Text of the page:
Quite literally the most fun season of tv I've ever watched. The storylinesare so on point, blending the chaos of the real world and the nutty characters so perfectly. They need to do more episodes with the current state of affairs.
The Hulu description for S8 E6, “Charlie’s Mom Has Cancer,” reads:
“In perhaps the most depraved scheme of them all, The Gang rallies around Charlie’s mom as she battles cancer.”
I am skeptical of the episode description — is this REALLY the gang’s most depraved scheme ever? In your opinion, what beats it? What is the worst thing the gang has done?
(I would have to vote the baby funeral in “Sweet Dee Gets Audited.)
I'm a huge fan of 'It's Always Sunny,' and I am perpetually shocked — SHOCKED — that the show has not only never won an Emmy, but has also only been nominated for its stunt work.
It's the longest-running live comedy series on television, continues to be relevant and very, very funny, and, yet, the Emmys care more about rewarding the Kominsky Method? How?!
So, here, I'm putting together a list of 'Sunny' episodes the cast SHOULD have gotten awards for, even though they didn't:
Charlie Day: Season 10, Episode 4: "Charlie Work." Not only should Charlie Day have won an Emmy for this episode, but the entire SERIES should have won the Best Comedy Emmy for this episode. Everyone talks ad nauseam about the tracking shot in True Detective, but not this? But for all of Charlie's excellent work throughout the years, this one is just such a starring production, that I have to reward him more than a passing grade for this marvel.
Rob McElhenney: I've always found it strange that, though Rob writes the entire show, Mac tends to be a little bit of a weak link in the group. That said, Rob's work in Season 13, Episode 10, "Mac's Dance," is absolutely STUNNING. The work he put into that routine and storyline is just incredible — to go from his dance at the high school reunion to this piece of modern art? Emmy. Worthy.
Kaitlin Olson: Season 4, Episode 7: "Who Pooped The Bed." Kaitlin is so under-appreciated across the board — just see the original actress' take on Dee to see how much depravity she's brought to the role — but she deserved more props than she got for literally slamming her head into a car door in this episode for a stunt. Honorable mention for her work in "Chardee McDennis."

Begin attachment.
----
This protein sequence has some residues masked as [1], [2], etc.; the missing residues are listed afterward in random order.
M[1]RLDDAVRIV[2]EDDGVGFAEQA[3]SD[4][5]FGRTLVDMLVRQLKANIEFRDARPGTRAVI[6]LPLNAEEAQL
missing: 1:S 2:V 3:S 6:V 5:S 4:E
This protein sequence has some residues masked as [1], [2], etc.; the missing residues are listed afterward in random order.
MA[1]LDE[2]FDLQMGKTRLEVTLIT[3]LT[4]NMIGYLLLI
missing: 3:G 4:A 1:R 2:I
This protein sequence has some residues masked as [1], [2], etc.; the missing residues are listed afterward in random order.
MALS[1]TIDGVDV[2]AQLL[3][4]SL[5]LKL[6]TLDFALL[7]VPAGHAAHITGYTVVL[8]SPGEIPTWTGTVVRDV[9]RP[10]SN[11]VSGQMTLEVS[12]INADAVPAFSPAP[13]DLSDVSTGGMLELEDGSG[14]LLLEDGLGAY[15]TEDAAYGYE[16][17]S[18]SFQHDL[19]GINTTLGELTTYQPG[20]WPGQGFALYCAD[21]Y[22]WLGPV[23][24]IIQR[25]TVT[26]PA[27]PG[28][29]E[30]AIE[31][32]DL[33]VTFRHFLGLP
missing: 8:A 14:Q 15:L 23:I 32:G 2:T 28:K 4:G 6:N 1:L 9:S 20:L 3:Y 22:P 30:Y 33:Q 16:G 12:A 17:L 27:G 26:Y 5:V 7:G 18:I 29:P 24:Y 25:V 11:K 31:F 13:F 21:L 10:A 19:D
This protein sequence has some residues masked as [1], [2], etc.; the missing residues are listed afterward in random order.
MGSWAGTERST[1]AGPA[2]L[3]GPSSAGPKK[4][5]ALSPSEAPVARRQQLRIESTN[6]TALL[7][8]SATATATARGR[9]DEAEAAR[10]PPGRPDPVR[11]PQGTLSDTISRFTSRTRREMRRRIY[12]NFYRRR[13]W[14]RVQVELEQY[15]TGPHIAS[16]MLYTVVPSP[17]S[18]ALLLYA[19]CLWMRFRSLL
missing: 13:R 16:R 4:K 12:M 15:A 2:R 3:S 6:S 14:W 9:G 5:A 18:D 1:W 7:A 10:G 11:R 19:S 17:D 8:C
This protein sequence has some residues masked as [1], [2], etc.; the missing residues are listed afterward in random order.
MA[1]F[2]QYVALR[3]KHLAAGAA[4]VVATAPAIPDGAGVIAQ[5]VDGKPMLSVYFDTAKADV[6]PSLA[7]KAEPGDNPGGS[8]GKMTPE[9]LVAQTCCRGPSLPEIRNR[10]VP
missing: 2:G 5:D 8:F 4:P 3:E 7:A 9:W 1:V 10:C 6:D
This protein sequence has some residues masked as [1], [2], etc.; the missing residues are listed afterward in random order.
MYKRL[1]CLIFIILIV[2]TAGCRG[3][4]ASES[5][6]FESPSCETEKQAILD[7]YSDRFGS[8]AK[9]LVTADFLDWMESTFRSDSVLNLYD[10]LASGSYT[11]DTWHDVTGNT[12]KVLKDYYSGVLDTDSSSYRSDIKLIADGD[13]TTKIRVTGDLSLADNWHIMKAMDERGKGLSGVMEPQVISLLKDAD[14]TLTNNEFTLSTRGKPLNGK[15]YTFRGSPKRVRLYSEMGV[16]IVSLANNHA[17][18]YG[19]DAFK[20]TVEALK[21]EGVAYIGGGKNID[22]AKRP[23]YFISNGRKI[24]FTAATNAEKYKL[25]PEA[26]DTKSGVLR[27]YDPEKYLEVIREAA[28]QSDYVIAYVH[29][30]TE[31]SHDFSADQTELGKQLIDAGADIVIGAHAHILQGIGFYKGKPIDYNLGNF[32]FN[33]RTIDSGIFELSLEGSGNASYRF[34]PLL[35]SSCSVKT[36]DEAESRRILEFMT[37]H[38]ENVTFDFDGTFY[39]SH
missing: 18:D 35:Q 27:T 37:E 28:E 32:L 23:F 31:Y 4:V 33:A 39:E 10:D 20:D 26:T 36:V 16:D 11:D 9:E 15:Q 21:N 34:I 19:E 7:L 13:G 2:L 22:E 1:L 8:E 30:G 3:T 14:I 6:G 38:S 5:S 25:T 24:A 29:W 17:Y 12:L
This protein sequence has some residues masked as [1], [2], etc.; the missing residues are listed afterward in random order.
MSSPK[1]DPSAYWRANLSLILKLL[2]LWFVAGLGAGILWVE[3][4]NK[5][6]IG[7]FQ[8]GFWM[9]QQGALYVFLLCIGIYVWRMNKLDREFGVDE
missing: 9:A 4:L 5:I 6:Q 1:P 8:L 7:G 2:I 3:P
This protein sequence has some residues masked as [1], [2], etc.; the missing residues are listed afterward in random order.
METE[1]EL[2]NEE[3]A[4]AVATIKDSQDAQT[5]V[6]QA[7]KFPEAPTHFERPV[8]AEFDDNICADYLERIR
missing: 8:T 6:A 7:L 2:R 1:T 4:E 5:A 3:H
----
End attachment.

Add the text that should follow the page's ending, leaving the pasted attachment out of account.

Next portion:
Glenn Howerton: This one's a toughie. Dennis has had so many stand-out rage moments, that it's really hard to pick which one floats to the top. It's really hard to beat Season 5 Episode 10's "The D.E.N.N.I.S. System," which capture men at their very worst, but Glenn's sociopathic description of "the implication" during Season 6, Episode 3's "The Gang Buys A Boat" is bringing more terror than any episode of AHS. But then again... "Time's Up For The Gang" is also delightfully horrific, so give him all three Emmys.
Danny DeVito: Frank has gotten even funnier as he's aged, but the utter insanity of Season 7, Episode 7's "Frank's Little Beauties deserves a spot in any Hall of Fame.
What am I missing? And, more importantly, what are the Emmys missing, ffs?
I've been thinking about how and why Sunny has lasted as long as it has without seeming at all stale, and I think a lot of that has to do with Frank.
Let me explain: When we first met Frank back in Season 2, the gang was all in their mid-20s, so their poor behavior was not at all surprising. But adding Frank allowed us to see a much-older version of their atrocity. Without that anchor, we might have judged the gang for not showing any growth over the years, something we might have found too unbelievable to continue to watch. But Frank allows us to see the gang in their final form: unethical, revolting, and always game for Night Crawlers. We know where they're all headed, so we don't actually expect any growth.
Tbh, I would watch them forever at this point.